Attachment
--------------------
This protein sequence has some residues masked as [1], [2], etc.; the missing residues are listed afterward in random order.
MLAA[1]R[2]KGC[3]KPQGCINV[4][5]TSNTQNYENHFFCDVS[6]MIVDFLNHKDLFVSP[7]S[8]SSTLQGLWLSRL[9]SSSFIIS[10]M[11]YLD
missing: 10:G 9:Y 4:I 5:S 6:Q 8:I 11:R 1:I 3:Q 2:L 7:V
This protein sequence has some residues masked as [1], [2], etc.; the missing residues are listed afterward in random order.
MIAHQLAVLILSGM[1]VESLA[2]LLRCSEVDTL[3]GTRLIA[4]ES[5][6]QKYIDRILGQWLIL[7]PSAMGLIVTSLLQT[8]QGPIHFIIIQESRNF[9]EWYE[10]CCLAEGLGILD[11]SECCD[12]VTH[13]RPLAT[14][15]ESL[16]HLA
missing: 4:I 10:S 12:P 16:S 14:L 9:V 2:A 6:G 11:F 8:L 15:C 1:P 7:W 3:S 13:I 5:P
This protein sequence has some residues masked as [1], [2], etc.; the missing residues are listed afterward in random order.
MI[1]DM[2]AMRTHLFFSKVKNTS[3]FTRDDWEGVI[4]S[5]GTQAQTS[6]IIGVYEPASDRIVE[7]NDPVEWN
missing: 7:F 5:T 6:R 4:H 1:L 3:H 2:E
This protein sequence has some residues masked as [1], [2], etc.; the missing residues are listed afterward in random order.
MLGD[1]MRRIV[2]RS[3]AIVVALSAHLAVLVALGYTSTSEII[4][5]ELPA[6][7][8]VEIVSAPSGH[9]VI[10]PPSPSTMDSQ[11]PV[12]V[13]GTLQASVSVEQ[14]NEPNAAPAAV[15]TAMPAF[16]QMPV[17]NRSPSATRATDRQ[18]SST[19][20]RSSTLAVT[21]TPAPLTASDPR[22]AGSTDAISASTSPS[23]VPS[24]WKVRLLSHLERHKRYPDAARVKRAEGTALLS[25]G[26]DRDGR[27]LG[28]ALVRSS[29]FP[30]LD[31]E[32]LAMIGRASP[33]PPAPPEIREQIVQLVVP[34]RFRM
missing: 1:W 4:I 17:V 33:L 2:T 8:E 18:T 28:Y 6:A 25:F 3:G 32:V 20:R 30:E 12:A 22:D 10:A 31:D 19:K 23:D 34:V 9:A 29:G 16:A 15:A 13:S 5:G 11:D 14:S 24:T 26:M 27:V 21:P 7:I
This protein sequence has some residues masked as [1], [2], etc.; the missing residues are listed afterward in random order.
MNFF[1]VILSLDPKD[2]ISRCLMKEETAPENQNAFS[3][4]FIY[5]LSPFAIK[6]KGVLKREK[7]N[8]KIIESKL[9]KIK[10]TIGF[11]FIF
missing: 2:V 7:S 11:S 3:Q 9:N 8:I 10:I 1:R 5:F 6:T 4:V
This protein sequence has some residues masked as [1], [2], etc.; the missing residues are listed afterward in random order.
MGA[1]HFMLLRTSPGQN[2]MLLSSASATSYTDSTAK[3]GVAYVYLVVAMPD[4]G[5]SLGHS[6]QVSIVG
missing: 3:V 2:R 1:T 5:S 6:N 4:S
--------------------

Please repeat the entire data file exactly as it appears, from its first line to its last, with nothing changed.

This protein sequence has some residues masked as [1], [2], etc.; the missing residues are listed afterward in random order.
MLAA[1]R[2]KGC[3]KPQGCINV[4][5]TSNTQNYENHFFCDVS[6]MIVDFLNHKDLFVSP[7]S[8]SSTLQGLWLSRL[9]SSSFIIS[10]M[11]YLD
missing: 10:G 9:Y 4:I 5:S 6:Q 8:I 11:R 1:I 3:Q 2:L 7:V
This protein sequence has some residues masked as [1], [2], etc.; the missing residues are listed afterward in random order.
MIAHQLAVLILSGM[1]VESLA[2]LLRCSEVDTL[3]GTRLIA[4]ES[5][6]QKYIDRILGQWLIL[7]PSAMGLIVTSLLQT[8]QGPIHFIIIQESRNF[9]EWYE[10]CCLAEGLGILD[11]SECCD[12]VTH[13]RPLAT[14][15]ESL[16]HLA
missing: 4:I 10:S 12:P 16:S 14:L 9:V 2:A 6:G 11:F 8:L 15:C 1:P 7:W 3:S 13:I 5:P
This protein sequence has some residues masked as [1], [2], etc.; the missing residues are listed afterward in random order.
MI[1]DM[2]AMRTHLFFSKVKNTS[3]FTRDDWEGVI[4]S[5]GTQAQTS[6]IIGVYEPASDRIVE[7]NDPVEWN
missing: 7:F 5:T 6:R 4:H 1:L 3:H 2:E
This protein sequence has some residues masked as [1], [2], etc.; the missing residues are listed afterward in random order.
MLGD[1]MRRIV[2]RS[3]AIVVALSAHLAVLVALGYTSTSEII[4][5]ELPA[6][7][8]VEIVSAPSGH[9]VI[10]PPSPSTMDSQ[11]PV[12]V[13]GTLQASVSVEQ[14]NEPNAAPAAV[15]TAMPAF[16]QMPV[17]NRSPSATRATDRQ[18]SST[19][20]RSSTLAVT[21]TPAPLTASDPR[22]AGSTDAISASTSPS[23]VPS[24]WKVRLLSHLERHKRYPDAARVKRAEGTALLS[25]G[26]DRDGR[27]LG[28]ALVRSS[29]FP[30]LD[31]E[32]LAMIGRASP[33]PPAPPEIREQIVQLVVP[34]RFRM
missing: 1:W 4:I 17:V 33:L 2:T 8:E 18:T 28:Y 6:A 25:F 3:G 32:V 20:R 30:E 12:A 22:D 10:A 31:D 19:K 23:D 34:V 9:A 29:G 16:A 15:A 13:S 5:G 11:D 14:S 24:T 26:M 27:V 21:P 7:I
This protein sequence has some residues masked as [1], [2], etc.; the missing residues are listed afterward in random order.
MNFF[1]VILSLDPKD[2]ISRCLMKEETAPENQNAFS[3][4]FIY[5]LSPFAIK[6]KGVLKREK[7]N[8]KIIESKL[9]KIK[10]TIGF[11]FIF
missing: 2:V 7:S 11:S 3:Q 9:N 8:I 10:I 1:R 5:F 6:T 4:V
This protein sequence has some residues masked as [1], [2], etc.; the missing residues are listed afterward in random order.
MGA[1]HFMLLRTSPGQN[2]MLLSSASATSYTDSTAK[3]GVAYVYLVVAMPD[4]G[5]SLGHS[6]QVSIVG
missing: 3:V 2:R 1:T 5:S 6:N 4:S